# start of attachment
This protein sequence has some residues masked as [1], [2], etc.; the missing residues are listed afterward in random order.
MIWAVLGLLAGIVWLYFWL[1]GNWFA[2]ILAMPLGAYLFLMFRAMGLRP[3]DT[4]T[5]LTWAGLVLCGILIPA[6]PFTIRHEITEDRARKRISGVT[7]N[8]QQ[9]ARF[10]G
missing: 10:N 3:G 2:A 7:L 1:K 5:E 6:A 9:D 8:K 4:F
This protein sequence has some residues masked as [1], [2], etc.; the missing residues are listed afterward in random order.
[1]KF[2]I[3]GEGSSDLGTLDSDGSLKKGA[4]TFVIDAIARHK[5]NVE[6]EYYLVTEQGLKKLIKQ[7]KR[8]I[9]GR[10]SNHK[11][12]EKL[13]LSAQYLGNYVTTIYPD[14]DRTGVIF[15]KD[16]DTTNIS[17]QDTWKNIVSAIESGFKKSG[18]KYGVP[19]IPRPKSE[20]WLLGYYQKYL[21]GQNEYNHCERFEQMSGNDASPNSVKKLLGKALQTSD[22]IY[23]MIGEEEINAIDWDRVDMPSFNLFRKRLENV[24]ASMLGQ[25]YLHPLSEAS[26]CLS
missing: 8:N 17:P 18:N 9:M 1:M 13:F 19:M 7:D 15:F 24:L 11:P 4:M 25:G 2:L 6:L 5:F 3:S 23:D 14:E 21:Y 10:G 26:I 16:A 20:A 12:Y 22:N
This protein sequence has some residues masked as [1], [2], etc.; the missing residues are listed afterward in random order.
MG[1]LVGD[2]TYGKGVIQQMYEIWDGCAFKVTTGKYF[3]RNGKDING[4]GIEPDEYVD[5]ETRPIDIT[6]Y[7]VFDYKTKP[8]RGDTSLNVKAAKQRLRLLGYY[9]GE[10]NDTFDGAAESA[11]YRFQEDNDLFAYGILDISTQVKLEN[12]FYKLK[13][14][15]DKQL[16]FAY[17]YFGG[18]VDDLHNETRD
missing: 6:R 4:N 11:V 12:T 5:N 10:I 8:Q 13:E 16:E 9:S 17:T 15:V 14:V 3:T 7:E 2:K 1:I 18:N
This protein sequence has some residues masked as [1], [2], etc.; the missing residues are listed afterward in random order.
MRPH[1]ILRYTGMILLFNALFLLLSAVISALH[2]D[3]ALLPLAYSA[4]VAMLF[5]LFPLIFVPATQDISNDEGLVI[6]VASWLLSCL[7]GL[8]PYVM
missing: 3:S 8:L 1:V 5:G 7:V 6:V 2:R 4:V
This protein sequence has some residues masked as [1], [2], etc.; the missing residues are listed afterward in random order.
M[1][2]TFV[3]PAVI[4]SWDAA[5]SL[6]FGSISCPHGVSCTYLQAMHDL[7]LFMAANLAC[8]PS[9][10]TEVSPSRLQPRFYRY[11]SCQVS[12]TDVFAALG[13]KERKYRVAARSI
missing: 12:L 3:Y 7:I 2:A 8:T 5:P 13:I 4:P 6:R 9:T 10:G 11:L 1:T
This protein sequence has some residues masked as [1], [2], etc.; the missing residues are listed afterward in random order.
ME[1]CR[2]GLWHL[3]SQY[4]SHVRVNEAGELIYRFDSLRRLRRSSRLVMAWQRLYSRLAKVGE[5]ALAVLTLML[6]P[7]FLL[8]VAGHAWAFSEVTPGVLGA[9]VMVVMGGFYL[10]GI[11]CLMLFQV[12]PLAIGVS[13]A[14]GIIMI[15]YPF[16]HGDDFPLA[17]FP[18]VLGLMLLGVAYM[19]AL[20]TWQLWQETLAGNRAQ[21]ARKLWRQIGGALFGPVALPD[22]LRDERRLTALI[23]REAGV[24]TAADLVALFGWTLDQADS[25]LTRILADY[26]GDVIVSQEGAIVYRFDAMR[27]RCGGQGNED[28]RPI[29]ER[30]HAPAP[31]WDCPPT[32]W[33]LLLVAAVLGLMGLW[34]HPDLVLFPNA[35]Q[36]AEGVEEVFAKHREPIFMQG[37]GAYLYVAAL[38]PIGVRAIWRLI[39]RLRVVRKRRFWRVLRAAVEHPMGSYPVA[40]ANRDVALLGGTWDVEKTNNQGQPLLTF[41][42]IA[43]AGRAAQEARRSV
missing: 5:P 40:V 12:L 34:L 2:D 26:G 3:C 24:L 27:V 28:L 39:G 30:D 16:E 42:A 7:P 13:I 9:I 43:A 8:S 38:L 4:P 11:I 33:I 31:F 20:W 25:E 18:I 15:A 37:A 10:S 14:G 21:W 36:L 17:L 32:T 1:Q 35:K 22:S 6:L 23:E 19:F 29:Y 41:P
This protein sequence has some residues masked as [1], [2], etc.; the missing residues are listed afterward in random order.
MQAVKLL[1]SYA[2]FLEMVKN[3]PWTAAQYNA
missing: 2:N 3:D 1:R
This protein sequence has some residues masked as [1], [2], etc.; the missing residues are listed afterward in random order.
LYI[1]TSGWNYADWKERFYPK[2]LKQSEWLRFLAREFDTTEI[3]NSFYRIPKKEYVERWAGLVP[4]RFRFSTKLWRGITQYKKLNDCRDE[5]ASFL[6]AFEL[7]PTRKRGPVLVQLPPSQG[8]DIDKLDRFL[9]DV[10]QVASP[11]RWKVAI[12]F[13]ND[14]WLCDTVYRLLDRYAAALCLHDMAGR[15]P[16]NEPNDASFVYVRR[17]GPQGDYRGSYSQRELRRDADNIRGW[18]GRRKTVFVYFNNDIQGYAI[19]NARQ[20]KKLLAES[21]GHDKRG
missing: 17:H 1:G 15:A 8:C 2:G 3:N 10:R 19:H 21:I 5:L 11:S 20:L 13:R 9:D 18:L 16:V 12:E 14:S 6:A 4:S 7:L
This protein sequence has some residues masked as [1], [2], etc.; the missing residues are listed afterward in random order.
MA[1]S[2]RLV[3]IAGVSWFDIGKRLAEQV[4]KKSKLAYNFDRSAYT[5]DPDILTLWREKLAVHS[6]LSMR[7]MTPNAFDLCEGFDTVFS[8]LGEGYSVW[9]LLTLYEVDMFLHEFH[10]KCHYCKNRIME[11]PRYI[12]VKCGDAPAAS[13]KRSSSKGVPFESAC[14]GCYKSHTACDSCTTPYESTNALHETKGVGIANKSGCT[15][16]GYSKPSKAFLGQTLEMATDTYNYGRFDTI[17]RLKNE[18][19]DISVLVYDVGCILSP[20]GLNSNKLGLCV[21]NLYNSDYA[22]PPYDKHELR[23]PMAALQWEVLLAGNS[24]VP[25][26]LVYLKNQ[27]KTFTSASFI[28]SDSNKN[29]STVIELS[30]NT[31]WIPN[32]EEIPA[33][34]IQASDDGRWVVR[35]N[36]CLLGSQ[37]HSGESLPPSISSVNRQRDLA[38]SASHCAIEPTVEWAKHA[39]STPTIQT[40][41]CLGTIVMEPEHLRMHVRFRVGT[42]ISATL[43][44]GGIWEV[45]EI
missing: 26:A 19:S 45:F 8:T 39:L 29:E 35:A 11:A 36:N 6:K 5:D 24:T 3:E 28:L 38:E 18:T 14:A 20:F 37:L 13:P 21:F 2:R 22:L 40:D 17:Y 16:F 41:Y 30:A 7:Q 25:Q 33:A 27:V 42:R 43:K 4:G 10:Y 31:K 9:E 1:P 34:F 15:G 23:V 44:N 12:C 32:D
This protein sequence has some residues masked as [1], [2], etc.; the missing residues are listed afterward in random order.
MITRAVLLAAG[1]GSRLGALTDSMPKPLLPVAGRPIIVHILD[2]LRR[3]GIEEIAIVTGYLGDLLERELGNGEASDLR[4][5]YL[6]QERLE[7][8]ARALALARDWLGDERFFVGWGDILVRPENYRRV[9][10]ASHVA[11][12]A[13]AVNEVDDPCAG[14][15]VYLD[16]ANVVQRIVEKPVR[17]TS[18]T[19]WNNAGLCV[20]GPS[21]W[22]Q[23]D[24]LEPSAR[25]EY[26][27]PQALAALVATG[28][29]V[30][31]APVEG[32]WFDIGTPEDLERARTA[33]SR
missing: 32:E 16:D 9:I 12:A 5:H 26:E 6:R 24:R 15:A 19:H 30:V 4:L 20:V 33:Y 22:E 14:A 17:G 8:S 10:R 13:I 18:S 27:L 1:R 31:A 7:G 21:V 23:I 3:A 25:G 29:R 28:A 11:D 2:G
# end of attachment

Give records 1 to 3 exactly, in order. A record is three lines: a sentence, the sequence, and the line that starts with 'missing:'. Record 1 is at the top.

This protein sequence has some residues masked as [1], [2], etc.; the missing residues are listed afterward in random order.
MIWAVLGLLAGIVWLYFWL[1]GNWFA[2]ILAMPLGAYLFLMFRAMGLRP[3]DT[4]T[5]LTWAGLVLCGILIPA[6]PFTIRHEITEDRARKRISGVT[7]N[8]QQ[9]ARF[10]G
missing: 10:N 3:G 2:A 7:L 1:K 5:E 6:A 9:D 8:K 4:F
This protein sequence has some residues masked as [1], [2], etc.; the missing residues are listed afterward in random order.
[1]KF[2]I[3]GEGSSDLGTLDSDGSLKKGA[4]TFVIDAIARHK[5]NVE[6]EYYLVTEQGLKKLIKQ[7]KR[8]I[9]GR[10]SNHK[11][12]EKL[13]LSAQYLGNYVTTIYPD[14]DRTGVIF[15]KD[16]DTTNIS[17]QDTWKNIVSAIESGFKKSG[18]KYGVP[19]IPRPKSE[20]WLLGYYQKYL[21]GQNEYNHCERFEQMSGNDASPNSVKKLLGKALQTSD[22]IY[23]MIGEEEINAIDWDRVDMPSFNLFRKRLENV[24]ASMLGQ[25]YLHPLSEAS[26]CLS
missing: 8:N 17:P 18:N 9:M 1:M 13:F 19:M 7:D 15:F 24:L 11:P 4:M 25:G 2:L 6:L 5:F 3:S 23:D 14:E 21:Y 10:G 26:I 16:A 20:A 12:Y 22:N
This protein sequence has some residues masked as [1], [2], etc.; the missing residues are listed afterward in random order.
MG[1]LVGD[2]TYGKGVIQQMYEIWDGCAFKVTTGKYF[3]RNGKDING[4]GIEPDEYVD[5]ETRPIDIT[6]Y[7]VFDYKTKP[8]RGDTSLNVKAAKQRLRLLGYY[9]GE[10]NDTFDGAAESA[11]YRFQEDNDLFAYGILDISTQVKLEN[12]FYKLK[13][14][15]DKQL[16]FAY[17]YFGG[18]VDDLHNETRD
missing: 6:R 4:N 11:V 12:T 5:N 10:I 8:Q 13:E 16:E 9:S 17:T 15:V 14:V 3:T 7:E 2:K 1:I 18:N